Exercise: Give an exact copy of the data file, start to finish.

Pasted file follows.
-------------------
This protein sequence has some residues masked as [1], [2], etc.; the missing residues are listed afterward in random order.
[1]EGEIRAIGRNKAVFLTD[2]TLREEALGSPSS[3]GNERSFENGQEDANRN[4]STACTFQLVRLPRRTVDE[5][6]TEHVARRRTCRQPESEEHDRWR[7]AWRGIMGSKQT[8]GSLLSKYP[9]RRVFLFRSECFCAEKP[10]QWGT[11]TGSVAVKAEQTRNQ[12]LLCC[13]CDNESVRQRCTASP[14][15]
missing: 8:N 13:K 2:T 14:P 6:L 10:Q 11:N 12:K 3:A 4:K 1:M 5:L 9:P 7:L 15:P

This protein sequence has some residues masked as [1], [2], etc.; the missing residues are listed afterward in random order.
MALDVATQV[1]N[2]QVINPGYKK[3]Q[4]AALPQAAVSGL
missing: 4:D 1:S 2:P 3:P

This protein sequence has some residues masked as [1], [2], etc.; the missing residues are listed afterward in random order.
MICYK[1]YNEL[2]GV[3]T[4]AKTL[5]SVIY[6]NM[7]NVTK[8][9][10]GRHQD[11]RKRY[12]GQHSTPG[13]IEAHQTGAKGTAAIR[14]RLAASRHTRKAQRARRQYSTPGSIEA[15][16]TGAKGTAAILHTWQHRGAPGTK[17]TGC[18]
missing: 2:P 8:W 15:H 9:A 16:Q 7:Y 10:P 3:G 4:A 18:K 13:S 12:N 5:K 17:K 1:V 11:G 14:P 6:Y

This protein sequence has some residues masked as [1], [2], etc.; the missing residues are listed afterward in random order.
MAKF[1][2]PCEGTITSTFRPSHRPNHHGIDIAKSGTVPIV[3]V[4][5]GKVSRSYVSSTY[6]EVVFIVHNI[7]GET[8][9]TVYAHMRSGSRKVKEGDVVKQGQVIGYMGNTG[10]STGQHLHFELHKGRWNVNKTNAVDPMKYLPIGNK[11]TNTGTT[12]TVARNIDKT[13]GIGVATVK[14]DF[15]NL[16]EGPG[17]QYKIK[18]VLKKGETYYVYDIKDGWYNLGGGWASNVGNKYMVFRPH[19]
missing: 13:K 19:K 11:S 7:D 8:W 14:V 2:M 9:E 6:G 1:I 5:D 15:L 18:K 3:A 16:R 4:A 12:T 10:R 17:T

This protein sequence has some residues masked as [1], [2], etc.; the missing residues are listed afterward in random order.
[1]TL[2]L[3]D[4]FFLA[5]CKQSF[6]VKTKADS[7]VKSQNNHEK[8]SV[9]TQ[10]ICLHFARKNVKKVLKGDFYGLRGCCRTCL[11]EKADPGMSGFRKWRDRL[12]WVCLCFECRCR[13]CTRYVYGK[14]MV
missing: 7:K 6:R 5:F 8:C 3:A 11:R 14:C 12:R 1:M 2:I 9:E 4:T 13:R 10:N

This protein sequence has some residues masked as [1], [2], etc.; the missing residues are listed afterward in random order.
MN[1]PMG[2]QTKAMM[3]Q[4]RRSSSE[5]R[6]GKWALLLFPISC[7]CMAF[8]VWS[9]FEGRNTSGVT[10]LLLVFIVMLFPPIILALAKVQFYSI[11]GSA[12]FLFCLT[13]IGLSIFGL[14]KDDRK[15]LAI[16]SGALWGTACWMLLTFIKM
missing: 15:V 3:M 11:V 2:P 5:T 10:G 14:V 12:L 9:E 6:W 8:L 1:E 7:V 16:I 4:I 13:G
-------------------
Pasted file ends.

This protein sequence has some residues masked as [1], [2], etc.; the missing residues are listed afterward in random order.
[1]EGEIRAIGRNKAVFLTD[2]TLREEALGSPSS[3]GNERSFENGQEDANRN[4]STACTFQLVRLPRRTVDE[5][6]TEHVARRRTCRQPESEEHDRWR[7]AWRGIMGSKQT[8]GSLLSKYP[9]RRVFLFRSECFCAEKP[10]QWGT[11]TGSVAVKAEQTRNQ[12]LLCC[13]CDNESVRQRCTASP[14][15]
missing: 8:N 13:K 2:T 14:P 6:L 10:Q 11:N 12:K 3:A 4:K 1:M 5:L 9:P 7:L 15:P

This protein sequence has some residues masked as [1], [2], etc.; the missing residues are listed afterward in random order.
MALDVATQV[1]N[2]QVINPGYKK[3]Q[4]AALPQAAVSGL
missing: 4:D 1:S 2:P 3:P

This protein sequence has some residues masked as [1], [2], etc.; the missing residues are listed afterward in random order.
MICYK[1]YNEL[2]GV[3]T[4]AKTL[5]SVIY[6]NM[7]NVTK[8][9][10]GRHQD[11]RKRY[12]GQHSTPG[13]IEAHQTGAKGTAAIR[14]RLAASRHTRKAQRARRQYSTPGSIEA[15][16]TGAKGTAAILHTWQHRGAPGTK[17]TGC[18]
missing: 2:P 8:W 15:H 9:A 16:Q 7:Y 10:P 3:G 4:A 18:K 13:S 12:N 5:K 17:K 1:V 11:G 14:P 6:Y

This protein sequence has some residues masked as [1], [2], etc.; the missing residues are listed afterward in random order.
MAKF[1][2]PCEGTITSTFRPSHRPNHHGIDIAKSGTVPIV[3]V[4][5]GKVSRSYVSSTY[6]EVVFIVHNI[7]GET[8][9]TVYAHMRSGSRKVKEGDVVKQGQVIGYMGNTG[10]STGQHLHFELHKGRWNVNKTNAVDPMKYLPIGNK[11]TNTGTT[12]TVARNIDKT[13]GIGVATVK[14]DF[15]NL[16]EGPG[17]QYKIK[18]VLKKGETYYVYDIKDGWYNLGGGWASNVGNKYMVFRPH[19]
missing: 13:K 19:K 11:S 7:D 8:W 14:V 2:M 9:E 6:G 1:I 5:D 15:L 18:K 3:A 16:R 4:A 12:T 10:R 17:T

This protein sequence has some residues masked as [1], [2], etc.; the missing residues are listed afterward in random order.
[1]TL[2]L[3]D[4]FFLA[5]CKQSF[6]VKTKADS[7]VKSQNNHEK[8]SV[9]TQ[10]ICLHFARKNVKKVLKGDFYGLRGCCRTCL[11]EKADPGMSGFRKWRDRL[12]WVCLCFECRCR[13]CTRYVYGK[14]MV
missing: 7:K 6:R 5:F 8:C 3:A 11:R 14:C 12:R 1:M 2:I 9:E 4:T 13:R 10:N

This protein sequence has some residues masked as [1], [2], etc.; the missing residues are listed afterward in random order.
MN[1]PMG[2]QTKAMM[3]Q[4]RRSSSE[5]R[6]GKWALLLFPISC[7]CMAF[8]VWS[9]FEGRNTSGVT[10]LLLVFIVMLFPPIILALAKVQFYSI[11]GSA[12]FLFCLT[13]IGLSIFGL[14]KDDRK[15]LAI[16]SGALWGTACWMLLTFIKM
missing: 15:V 3:M 11:V 2:P 5:T 10:G 14:V 12:L 9:E 6:W 8:L 1:E 7:V 16:I 4:I 13:G